On the other side of the plate, here are a couple of things we progressives like about Team Trump’s approach to the political game: its benign stance toward the Russians, despite the widespread national anti-Putin paranoia; more generally, we appreciate the Skipper’s apparent disinterest in triggering a new cold war anywhere. More predictably, we applaud his pledge to protect Social Security and Medicare programs.

Some negative calls ahead as we examine Trump’s policy lineup up close in ensuing weeks and months.

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Brett Lawrie: just cut by the White Sox, is latest of a few of prominent free agents still unsigned. Among others:: Pedro Alvarez, Marlon Byrd, Doug Fister, Tim Lincecum, Angel Pagan

(The Nub is a team effort skippered by Dick Starkey. Comments about blog issues are welcome. Previous Nubs may be found by scrolling below.)



MLB Apathy and New Skipper Have Some of Us Reeling

If any MLB fans cared, they would be primed to boo the effort of the U.S. team preparing to compete next month in the fourth World Baseball Classic. But, fans, like most news consumers, take their cue from the Media. And the Media, taking its cue from the apathy towards the Classic expressed from top to bottom in U.S. Baseball’s hierarchy, considers the world competition an annoying disruption in the sport’s pre-season preparation.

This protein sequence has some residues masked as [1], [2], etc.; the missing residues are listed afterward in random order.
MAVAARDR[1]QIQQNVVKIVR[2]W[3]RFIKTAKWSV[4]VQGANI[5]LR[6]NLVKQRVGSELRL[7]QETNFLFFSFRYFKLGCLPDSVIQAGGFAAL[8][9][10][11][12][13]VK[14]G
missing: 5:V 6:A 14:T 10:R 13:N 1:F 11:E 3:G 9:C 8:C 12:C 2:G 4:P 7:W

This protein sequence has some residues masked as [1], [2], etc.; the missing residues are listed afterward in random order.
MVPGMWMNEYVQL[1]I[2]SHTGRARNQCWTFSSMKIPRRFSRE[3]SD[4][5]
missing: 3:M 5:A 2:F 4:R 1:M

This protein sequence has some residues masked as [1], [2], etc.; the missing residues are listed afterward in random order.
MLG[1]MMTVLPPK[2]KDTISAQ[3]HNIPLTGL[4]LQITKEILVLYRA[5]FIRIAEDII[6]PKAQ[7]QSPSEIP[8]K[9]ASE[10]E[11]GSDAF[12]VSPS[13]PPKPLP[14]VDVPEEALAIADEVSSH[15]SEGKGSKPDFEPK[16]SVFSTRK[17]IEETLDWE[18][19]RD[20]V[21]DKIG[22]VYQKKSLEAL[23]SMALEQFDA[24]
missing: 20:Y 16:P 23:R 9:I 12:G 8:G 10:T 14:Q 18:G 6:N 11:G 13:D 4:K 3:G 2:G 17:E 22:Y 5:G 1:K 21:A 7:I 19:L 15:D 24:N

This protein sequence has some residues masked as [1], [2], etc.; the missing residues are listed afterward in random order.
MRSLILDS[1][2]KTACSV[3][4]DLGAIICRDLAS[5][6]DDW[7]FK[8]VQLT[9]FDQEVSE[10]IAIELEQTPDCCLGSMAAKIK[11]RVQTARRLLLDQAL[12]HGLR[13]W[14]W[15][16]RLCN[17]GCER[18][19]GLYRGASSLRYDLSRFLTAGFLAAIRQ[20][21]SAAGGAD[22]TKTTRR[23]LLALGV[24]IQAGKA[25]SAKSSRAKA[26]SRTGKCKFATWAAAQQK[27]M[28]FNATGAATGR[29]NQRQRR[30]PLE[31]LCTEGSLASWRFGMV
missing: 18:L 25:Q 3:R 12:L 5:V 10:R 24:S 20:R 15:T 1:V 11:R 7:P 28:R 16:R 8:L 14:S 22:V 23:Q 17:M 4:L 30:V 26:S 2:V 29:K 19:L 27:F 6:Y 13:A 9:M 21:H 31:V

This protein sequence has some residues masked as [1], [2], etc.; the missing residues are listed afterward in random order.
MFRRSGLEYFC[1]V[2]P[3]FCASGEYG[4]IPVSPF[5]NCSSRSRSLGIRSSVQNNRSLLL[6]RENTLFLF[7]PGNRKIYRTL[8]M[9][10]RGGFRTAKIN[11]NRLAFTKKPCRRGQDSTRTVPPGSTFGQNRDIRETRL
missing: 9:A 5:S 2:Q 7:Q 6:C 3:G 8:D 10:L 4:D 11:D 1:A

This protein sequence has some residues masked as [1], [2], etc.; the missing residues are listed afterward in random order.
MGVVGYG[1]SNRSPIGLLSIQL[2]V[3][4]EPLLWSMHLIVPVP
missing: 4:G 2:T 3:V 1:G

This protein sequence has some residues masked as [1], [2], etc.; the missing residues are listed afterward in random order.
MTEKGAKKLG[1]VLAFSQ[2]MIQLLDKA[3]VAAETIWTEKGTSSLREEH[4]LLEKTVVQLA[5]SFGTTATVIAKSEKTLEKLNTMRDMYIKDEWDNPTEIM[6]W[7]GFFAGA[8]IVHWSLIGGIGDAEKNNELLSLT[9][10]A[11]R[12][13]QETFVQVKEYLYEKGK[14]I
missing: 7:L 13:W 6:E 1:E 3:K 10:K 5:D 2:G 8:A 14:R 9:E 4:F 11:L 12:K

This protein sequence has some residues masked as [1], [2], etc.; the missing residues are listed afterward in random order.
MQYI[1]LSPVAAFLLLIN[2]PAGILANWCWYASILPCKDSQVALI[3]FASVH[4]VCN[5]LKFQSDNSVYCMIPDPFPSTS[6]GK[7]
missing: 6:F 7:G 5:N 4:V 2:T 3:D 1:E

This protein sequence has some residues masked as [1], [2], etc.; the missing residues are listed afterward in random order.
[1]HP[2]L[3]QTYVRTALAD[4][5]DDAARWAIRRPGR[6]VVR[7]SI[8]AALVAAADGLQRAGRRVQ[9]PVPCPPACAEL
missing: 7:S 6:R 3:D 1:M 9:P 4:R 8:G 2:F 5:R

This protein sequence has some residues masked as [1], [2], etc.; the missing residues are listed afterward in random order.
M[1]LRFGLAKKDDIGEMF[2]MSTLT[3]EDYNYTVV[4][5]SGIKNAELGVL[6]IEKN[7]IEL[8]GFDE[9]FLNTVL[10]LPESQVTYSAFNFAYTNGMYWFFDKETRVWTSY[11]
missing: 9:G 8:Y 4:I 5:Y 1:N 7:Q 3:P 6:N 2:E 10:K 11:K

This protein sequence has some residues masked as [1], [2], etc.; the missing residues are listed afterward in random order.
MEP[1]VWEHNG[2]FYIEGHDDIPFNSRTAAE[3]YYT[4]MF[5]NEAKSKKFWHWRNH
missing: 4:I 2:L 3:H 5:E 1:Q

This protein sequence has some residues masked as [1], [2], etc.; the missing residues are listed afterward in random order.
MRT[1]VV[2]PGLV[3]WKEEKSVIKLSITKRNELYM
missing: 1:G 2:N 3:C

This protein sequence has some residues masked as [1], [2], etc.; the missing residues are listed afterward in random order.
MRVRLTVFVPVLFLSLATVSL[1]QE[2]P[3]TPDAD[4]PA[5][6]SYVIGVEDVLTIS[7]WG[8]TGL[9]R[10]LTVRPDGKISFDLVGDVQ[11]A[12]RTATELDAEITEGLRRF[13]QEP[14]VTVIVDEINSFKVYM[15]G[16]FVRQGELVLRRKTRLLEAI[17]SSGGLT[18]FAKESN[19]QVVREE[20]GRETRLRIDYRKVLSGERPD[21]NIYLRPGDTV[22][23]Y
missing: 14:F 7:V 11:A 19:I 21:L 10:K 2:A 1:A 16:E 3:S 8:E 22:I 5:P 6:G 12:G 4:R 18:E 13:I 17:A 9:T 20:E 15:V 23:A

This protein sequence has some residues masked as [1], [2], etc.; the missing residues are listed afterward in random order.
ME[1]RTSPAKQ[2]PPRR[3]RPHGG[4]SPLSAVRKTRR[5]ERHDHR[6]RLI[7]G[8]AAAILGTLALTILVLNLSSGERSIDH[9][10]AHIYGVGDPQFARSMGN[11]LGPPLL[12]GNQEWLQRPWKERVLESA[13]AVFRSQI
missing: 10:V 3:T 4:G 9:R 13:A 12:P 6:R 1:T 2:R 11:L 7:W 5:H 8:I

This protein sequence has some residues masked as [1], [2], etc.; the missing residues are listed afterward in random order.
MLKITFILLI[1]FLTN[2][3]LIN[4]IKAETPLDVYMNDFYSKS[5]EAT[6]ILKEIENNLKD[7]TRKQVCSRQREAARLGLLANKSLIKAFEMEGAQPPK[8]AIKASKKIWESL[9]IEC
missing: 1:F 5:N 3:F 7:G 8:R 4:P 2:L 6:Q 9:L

The consequence: U.S, teams haven’t come close to winning the international test of proficiency in their national sport: the Americans finished a distant forth to two-time champion Japan in 2009’s 16-team playoff: In the most recent (2013) Classic, won by the Dominican Republic, Team USA finished out of the money for the second in three tries. Will this year be any different? It’s doubtful because our assemblage of major leagues can’t match the national pride of Dominicans, Venezuelans, Puerto Ricans, Japanese, South Koreans, and even teams brought together by the Netherlands.and Italy.

We noticed the contrast in the two sports – baseball and politics: where the response to one dismal performance was an MLB shrug, and to the other – well, the Media has embraced the term “reeling” to describe (its) reaction to our new voluble president. The reality is left-of-center news sources are continually dumbfounded – er, reeling – because that sells. To the Midwest-centered mainstream Media, Skipper Trump’s occasional flummoxing statements are simply his flexing his presidential muscles. Only when members of his own national team react to his comments will he have a problem.

For the moment such a setback hardly seems imminent, especially since the Skipper is competing only with the liberal Media and not the Dem team, which, if you haven’t noticed, seems to have left the field.